Cycle and Hike: Ontario’s Best Rail Trails

By on October 3, 2017

Experience an explosion of autumn colour in Southern Ontario this fall on foot or two-wheels. With their expansive lengths and wide, even-grades decommissioned railway lines converted to trails are perfect for cyclists and hikers of all ages and abilities. Away from the hustle and bustle of the city they offer a combination of challenging and tranquil escapes. Wander through forest and field or speed through gently rolling hills and valley. Three top recommended Ontario rail trails suitable for both families and the long-distance rider are: the Caledon Trailway, the Hamilton to Brantford Rail-Trail and the Elora Cataract Trailway.

The Caledon Trailway

Featured by the Ontario Trails Council (www.ontariotrails.on.ca) and Hike Ontario (www.hikeontario.com) the Caledon Trailway is 35 km long with trailheads at Terra Cotta and Highway 9, just north of Palgrave. Maps are also available on the town of Caledon’s website (www.town.caledon.on.ca), at local businesses in Caledon and at the town office.

The peaceful, scenic, packed gravel trail follows the route of the Hamilton and Northern Railway, built in the 1870s. Access and parking are available in Terra Cotta, Cheltenham, Inglewood, Caledon East and Palgrave.

The trail is bordered by farm fields and woodlots over rolling countryside. It crosses a deep valley of the Humber River west of Palgrave, the Credit River in Inglewood, and smaller creeks at other locations.

The Hamilton to Brantford Rail­–Trail

Drawing both cyclists and hikers and considered one of the best trails in southern Ontario for its long, stone dust trail and scenic views the Hamilton to Brantford Rail-Trail is 32 km in length. Built on the abandoned railbed of the former Toronto, Hamilton & Buffalo Railway, this entirely off-road trail is made up of two connecting trails, the West Hamilton – Jerseyville Trail maintained by Hamilton Region Conservation Authority and the Jerseyville – Brantford trail maintained by the Grand River Conservation Authority. View a map on-line at: www.grandriver.ca. The West Hamilton – Jerseyville trailhead and parking area starts on the west side of Hamilton, near McMaster University at the corner of Main St. and Ewen Rd. The trail passes through Dundas Valley Conservation Area and travels through Jerseyville to Brantford. The Brantford end of the trail crosses under Highway 403 into Brantford, and connects with Brantford’s Gordon Glaves Memorial Pathway through the city.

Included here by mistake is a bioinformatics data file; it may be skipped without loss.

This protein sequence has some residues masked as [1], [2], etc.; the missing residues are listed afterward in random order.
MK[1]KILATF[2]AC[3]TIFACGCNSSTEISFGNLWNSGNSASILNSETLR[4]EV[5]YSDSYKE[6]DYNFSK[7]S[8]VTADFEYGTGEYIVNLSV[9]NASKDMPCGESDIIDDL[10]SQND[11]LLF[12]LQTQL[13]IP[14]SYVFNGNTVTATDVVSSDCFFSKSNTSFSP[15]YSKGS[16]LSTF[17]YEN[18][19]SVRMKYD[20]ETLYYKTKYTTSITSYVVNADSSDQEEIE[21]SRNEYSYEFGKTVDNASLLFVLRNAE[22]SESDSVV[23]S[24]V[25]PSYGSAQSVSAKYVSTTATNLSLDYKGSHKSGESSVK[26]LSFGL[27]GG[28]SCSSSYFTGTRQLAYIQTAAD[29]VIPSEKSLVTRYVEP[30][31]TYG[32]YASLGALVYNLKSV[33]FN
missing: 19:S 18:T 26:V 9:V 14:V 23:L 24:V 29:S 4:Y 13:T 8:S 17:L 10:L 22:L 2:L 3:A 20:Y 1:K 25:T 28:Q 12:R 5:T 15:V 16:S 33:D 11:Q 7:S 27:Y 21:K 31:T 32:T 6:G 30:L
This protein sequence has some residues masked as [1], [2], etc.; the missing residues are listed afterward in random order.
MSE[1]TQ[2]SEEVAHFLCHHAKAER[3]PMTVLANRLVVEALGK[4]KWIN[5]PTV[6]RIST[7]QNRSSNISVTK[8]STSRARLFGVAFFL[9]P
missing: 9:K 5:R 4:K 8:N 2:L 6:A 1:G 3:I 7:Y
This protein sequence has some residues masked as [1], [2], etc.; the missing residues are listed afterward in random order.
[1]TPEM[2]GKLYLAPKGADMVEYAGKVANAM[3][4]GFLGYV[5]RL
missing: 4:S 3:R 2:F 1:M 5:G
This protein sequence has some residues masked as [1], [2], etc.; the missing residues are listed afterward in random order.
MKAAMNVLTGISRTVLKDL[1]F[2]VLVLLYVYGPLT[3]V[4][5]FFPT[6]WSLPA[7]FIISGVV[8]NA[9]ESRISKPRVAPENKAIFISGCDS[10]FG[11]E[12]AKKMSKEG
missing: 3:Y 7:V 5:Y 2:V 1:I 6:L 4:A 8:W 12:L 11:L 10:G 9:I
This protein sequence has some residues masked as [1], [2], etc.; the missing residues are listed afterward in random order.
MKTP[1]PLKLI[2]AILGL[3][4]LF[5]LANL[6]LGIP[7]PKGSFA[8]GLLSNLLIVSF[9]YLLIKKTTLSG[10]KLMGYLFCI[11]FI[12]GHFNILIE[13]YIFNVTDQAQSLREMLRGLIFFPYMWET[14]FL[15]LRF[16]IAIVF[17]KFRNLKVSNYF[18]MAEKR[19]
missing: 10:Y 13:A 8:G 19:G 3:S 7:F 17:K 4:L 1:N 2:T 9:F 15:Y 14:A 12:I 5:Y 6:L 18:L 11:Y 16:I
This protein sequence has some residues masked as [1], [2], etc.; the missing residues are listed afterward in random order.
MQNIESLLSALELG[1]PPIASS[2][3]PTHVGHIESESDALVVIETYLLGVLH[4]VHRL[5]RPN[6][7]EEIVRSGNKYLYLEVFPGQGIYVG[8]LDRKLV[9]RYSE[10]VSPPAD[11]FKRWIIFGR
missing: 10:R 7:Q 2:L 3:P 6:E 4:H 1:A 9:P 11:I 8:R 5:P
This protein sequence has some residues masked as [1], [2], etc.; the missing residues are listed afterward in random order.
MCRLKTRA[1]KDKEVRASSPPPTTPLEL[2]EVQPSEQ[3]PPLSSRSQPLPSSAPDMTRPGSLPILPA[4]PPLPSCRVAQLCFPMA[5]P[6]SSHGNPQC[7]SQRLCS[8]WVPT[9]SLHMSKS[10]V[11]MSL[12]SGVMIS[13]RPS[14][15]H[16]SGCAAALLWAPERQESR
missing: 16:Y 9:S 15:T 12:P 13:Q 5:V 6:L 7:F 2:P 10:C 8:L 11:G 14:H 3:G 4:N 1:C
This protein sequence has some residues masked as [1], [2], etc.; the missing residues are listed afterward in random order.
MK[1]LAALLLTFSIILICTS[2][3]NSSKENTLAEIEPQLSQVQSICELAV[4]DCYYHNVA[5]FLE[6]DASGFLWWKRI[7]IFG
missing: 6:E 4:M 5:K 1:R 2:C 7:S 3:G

The Brantford Jaycee’s trailhead and parking area is located on the eastern edge of Brantford, just south of Mohawk Lake on Mohawk Road. The Glaves trail in turn connects with the SC Johnson Trail from Brantford to Paris which then connects with the Cambridge to Paris Rail Trail.

For those seeking serious distance, links to Paris and Cambridge extend the trail to 80 km.

The Elora-Catarct Trailway

See Lake Belwood and the picturesque Grand River Valley on the Elora–Cataract Trailway a 47 km trail linking the Credit Valley Watershed to the Grand River Watershed and communities along the way. The Elora Cataract Trailway was originally the route of the Credit Valley Railway constructed in 1879. The Trailway is three meters wide with a stone screened surface which is great for walking with strollers, wheelchairs or cycling.

Trailheads are in Elora on Gerrie Road and in Cataract on Cataract Road at Forks of the Credit Provincial Park. Parking lot locations are in Fergus, Belwood, Erin, Orton and Hillsburgh. View a map at: www.trailway.org.

The Elora Cataract Trailway is owned by the Credit Valley and Grand River ConservationAuthorities and is managed by them in cooperation with the Elora Cataract Trailway Association. The trail passes through a glaciated landscape with forest and through farm fields.

Charleen Wyman, BA Journalism and Communications is an outdoor fitness enthusiast and publisher of Healthy Directions magazine.

About Charleen Wyman

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